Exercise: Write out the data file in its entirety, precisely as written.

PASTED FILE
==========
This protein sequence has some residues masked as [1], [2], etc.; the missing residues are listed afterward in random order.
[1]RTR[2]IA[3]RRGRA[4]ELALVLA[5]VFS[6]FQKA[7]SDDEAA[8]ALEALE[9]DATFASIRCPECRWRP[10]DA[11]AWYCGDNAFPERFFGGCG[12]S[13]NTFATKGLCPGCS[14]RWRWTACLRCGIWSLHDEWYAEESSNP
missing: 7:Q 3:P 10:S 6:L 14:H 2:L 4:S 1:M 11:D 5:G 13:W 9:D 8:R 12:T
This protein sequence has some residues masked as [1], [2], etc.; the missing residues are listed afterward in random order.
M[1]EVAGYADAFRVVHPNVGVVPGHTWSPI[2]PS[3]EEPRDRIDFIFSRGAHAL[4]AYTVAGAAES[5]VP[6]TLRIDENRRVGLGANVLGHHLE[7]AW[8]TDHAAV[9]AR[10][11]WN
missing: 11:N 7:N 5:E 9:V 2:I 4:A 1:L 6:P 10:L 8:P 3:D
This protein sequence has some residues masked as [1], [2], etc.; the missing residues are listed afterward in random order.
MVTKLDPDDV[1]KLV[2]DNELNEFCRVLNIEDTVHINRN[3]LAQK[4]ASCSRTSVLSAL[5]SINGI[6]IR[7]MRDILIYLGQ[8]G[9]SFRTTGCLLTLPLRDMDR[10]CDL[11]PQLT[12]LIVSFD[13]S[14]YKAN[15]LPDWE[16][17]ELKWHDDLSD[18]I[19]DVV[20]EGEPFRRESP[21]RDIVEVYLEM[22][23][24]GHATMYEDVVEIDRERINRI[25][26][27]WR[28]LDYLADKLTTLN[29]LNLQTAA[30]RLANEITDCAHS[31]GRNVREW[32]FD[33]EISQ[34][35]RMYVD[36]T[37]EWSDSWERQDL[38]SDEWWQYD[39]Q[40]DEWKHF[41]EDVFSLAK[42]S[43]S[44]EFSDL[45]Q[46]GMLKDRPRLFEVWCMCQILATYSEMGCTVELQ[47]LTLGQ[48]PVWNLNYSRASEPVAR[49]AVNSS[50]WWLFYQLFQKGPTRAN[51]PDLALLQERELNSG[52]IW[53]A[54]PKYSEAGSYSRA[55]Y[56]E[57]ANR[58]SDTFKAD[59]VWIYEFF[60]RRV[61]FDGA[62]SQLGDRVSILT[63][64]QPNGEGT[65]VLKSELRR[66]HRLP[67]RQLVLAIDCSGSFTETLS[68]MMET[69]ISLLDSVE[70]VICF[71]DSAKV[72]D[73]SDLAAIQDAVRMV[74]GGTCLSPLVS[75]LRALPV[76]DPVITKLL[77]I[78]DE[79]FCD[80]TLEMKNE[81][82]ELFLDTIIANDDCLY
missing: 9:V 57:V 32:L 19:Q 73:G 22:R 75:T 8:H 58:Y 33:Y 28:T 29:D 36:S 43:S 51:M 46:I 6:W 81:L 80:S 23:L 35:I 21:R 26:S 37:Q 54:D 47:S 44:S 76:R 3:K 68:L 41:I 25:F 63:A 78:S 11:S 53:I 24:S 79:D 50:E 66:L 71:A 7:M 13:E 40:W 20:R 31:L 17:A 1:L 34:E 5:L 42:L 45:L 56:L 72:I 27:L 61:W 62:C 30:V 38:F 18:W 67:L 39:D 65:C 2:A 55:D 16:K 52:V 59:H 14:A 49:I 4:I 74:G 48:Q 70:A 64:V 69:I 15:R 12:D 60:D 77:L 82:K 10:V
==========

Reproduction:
This protein sequence has some residues masked as [1], [2], etc.; the missing residues are listed afterward in random order.
[1]RTR[2]IA[3]RRGRA[4]ELALVLA[5]VFS[6]FQKA[7]SDDEAA[8]ALEALE[9]DATFASIRCPECRWRP[10]DA[11]AWYCGDNAFPERFFGGCG[12]S[13]NTFATKGLCPGCS[14]RWRWTACLRCGIWSLHDEWYAEESSNP
missing: 7:Q 3:P 10:S 6:L 14:H 2:L 4:S 1:M 11:D 5:G 13:W 9:D 8:R 12:T
This protein sequence has some residues masked as [1], [2], etc.; the missing residues are listed afterward in random order.
M[1]EVAGYADAFRVVHPNVGVVPGHTWSPI[2]PS[3]EEPRDRIDFIFSRGAHAL[4]AYTVAGAAES[5]VP[6]TLRIDENRRVGLGANVLGHHLE[7]AW[8]TDHAAV[9]AR[10][11]WN
missing: 11:N 7:N 5:E 9:V 2:I 4:A 1:L 6:P 10:L 8:P 3:D
This protein sequence has some residues masked as [1], [2], etc.; the missing residues are listed afterward in random order.
MVTKLDPDDV[1]KLV[2]DNELNEFCRVLNIEDTVHINRN[3]LAQK[4]ASCSRTSVLSAL[5]SINGI[6]IR[7]MRDILIYLGQ[8]G[9]SFRTTGCLLTLPLRDMDR[10]CDL[11]PQLT[12]LIVSFD[13]S[14]YKAN[15]LPDWE[16][17]ELKWHDDLSD[18]I[19]DVV[20]EGEPFRRESP[21]RDIVEVYLEM[22][23][24]GHATMYEDVVEIDRERINRI[25][26][27]WR[28]LDYLADKLTTLN[29]LNLQTAA[30]RLANEITDCAHS[31]GRNVREW[32]FD[33]EISQ[34][35]RMYVD[36]T[37]EWSDSWERQDL[38]SDEWWQYD[39]Q[40]DEWKHF[41]EDVFSLAK[42]S[43]S[44]EFSDL[45]Q[46]GMLKDRPRLFEVWCMCQILATYSEMGCTVELQ[47]LTLGQ[48]PVWNLNYSRASEPVAR[49]AVNSS[50]WWLFYQLFQKGPTRAN[51]PDLALLQERELNSG[52]IW[53]A[54]PKYSEAGSYSRA[55]Y[56]E[57]ANR[58]SDTFKAD[59]VWIYEFF[60]RRV[61]FDGA[62]SQLGDRVSILT[63][64]QPNGEGT[65]VLKSELRR[66]HRLP[67]RQLVLAIDCSGSFTETLS[68]MMET[69]ISLLDSVE[70]VICF[71]DSAKV[72]D[73]SDLAAIQDAVRMV[74]GGTCLSPLVS[75]LRALPV[76]DPVITKLL[77]I[78]DE[79]FCD[80]TLEMKNE[81][82]ELFLDTIIANDDCLY
missing: 9:V 57:V 32:L 19:Q 73:G 22:R 75:T 8:H 58:Y 33:Y 28:T 29:D 36:S 43:S 51:M 46:I 6:W 81:L 80:S 23:L 35:I 21:R 26:S 37:Q 54:D 47:S 44:S 76:R 3:K 68:L 41:I 25:F 63:A 78:S 11:S 53:I 24:S 79:D 50:E 66:L 71:A 7:M 13:E 40:W 20:R 31:L 17:A 1:L 34:E 5:L 42:L 45:L 56:L 72:I 27:L 61:W 62:C 30:V 38:F 18:W 67:L 39:D 65:C 2:A 55:D 16:K 52:V 59:H 14:A 49:I 4:I 74:G 48:Q 70:A 64:V 69:I 15:R 12:D 60:D 77:L 82:K 10:V